May - Gardening
If you like to garden but want to avoid common gardening injuries and sore muscles, it’s best to start and finish your day in the garden with a gentle warm up and some stretching. By following the tips below you can minimize injury, alleviate pain and get the most enjoyment out of your day in the garden.
If you feel pain during or after gardening, your physiotherapist can help.
Physiotherapist Ron Mattison (Allan McGavin Sports Medicine Centre) is a shoulder expert whose gardening never causes him injury.
Gardening Tips to prevent injury, alleviate pain and keep you moving for life.
- Begin with a warm up.
Start with light tasks such as easy raking or a walk to warm up your muscles. Follow this by stretching your back, legs, neck, hands and fingers to help prevent strain or injury. Your physiotherapist will prescribe the best stretches for gardening specific needs.
- Be aware of your posture and body mechanics.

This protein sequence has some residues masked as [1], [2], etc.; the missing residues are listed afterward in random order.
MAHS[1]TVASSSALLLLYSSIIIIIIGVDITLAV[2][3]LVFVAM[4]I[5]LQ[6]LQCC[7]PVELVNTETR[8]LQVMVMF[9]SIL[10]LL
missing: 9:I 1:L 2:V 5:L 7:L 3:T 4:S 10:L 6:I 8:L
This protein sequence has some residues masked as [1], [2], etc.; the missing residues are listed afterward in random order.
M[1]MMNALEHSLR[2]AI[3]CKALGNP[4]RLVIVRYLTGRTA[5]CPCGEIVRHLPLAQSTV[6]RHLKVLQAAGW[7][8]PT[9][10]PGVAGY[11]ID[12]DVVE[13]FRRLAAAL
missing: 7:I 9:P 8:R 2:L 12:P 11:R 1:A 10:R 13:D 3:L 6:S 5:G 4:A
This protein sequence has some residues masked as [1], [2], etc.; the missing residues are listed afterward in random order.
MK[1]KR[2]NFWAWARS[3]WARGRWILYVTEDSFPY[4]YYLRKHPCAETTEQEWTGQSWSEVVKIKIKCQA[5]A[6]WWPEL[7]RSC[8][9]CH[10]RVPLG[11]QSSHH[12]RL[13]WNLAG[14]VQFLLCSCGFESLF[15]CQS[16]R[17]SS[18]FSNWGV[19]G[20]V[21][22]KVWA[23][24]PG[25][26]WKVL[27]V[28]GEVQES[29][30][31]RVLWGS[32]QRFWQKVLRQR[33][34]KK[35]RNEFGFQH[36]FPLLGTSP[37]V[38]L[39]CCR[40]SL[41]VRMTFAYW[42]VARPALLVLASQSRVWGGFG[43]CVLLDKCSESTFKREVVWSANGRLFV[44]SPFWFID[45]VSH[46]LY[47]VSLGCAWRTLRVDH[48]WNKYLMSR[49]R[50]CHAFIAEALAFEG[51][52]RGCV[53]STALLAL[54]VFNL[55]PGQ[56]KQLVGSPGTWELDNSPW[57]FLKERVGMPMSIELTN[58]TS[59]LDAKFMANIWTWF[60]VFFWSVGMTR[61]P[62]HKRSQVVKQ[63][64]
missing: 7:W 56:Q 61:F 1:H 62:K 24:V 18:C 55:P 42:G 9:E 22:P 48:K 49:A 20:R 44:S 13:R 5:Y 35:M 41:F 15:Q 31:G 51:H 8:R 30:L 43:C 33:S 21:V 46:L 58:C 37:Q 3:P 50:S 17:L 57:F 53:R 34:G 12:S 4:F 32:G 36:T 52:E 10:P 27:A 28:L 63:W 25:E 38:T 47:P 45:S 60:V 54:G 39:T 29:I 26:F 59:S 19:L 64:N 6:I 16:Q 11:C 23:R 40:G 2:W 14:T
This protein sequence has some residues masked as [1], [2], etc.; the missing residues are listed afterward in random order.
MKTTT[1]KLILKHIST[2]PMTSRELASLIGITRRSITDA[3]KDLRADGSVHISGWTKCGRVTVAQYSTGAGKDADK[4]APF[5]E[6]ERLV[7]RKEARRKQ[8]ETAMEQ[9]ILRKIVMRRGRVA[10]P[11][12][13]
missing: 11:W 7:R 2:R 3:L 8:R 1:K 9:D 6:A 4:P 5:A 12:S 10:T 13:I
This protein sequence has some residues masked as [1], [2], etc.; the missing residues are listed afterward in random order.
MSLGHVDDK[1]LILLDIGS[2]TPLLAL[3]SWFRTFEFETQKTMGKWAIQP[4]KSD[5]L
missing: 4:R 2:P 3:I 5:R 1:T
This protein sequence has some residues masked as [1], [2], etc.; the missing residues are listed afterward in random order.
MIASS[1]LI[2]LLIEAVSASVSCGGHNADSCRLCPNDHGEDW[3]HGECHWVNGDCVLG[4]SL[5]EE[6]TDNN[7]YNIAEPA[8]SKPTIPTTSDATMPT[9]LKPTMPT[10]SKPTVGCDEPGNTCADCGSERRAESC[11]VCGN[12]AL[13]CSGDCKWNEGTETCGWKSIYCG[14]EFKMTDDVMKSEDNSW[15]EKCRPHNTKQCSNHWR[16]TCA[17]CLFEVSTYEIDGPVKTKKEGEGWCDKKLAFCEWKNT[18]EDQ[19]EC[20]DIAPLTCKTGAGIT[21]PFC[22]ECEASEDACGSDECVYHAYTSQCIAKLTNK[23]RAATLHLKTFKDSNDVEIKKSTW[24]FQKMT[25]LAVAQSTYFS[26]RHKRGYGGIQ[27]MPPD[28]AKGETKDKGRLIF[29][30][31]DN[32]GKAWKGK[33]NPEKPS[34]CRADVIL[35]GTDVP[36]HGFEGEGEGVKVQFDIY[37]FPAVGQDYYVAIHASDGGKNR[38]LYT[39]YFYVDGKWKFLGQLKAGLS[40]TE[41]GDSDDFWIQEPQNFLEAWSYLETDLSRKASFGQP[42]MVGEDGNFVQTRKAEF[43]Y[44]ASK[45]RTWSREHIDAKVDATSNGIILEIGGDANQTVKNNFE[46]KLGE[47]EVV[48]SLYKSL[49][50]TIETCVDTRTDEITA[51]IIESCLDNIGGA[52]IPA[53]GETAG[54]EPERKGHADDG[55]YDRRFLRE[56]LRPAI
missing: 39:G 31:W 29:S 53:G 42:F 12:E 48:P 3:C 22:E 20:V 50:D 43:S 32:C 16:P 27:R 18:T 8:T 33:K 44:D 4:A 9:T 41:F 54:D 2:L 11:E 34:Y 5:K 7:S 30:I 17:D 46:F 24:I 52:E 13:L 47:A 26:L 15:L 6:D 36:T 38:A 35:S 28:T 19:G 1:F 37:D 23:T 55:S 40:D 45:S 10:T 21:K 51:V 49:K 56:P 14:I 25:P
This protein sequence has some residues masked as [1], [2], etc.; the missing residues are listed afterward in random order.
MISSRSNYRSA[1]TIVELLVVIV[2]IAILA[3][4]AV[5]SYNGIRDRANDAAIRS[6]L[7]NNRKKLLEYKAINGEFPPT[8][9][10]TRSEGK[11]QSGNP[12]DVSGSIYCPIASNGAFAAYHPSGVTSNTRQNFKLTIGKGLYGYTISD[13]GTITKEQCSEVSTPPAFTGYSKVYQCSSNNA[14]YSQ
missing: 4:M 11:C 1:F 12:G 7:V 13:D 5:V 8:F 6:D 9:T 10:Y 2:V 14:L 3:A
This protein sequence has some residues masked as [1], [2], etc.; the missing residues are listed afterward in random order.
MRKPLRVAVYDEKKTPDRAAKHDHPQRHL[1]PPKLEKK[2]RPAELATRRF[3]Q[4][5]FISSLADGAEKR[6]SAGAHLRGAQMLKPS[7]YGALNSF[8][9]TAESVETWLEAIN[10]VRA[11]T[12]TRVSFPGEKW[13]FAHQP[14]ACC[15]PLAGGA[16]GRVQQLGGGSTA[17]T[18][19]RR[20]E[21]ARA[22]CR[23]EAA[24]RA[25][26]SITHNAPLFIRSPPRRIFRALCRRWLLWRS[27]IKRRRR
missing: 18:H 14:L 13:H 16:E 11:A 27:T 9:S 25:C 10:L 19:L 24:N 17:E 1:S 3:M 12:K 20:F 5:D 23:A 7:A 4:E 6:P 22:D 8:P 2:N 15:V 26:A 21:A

When sweeping or raking, move your feet instead of twisting your trunk or over-reaching with your arms. When lifting heavy bags or pots, use your legs, keep your back straight, and hold objects close to your body to prevent unnecessary strain on your back.
- Be ergonomically correct.
Stay close to the ground to trowel, plant and weed. Wear kneepads to avoid putting too much pressure on your knees. Ensure your tools are sharp when pruning or sawing to minimize your workload and select tools with long handles to avoid reaching.
- Pace Yourself.
Take breaks and do some gentle stretching to keep limber. Try switching up tasks to use different muscles and avoid one group being overworked. Repetitive actions that use a specific muscle or muscle group can cause pain or injury.
BC physiotherapists are the most physically active healthcare professionals in Canada and the ones physicians recommend most. To contact a physiotherapist for a complete physical assessment if you are suffering from pain after gardening, visit movingforlife.ca.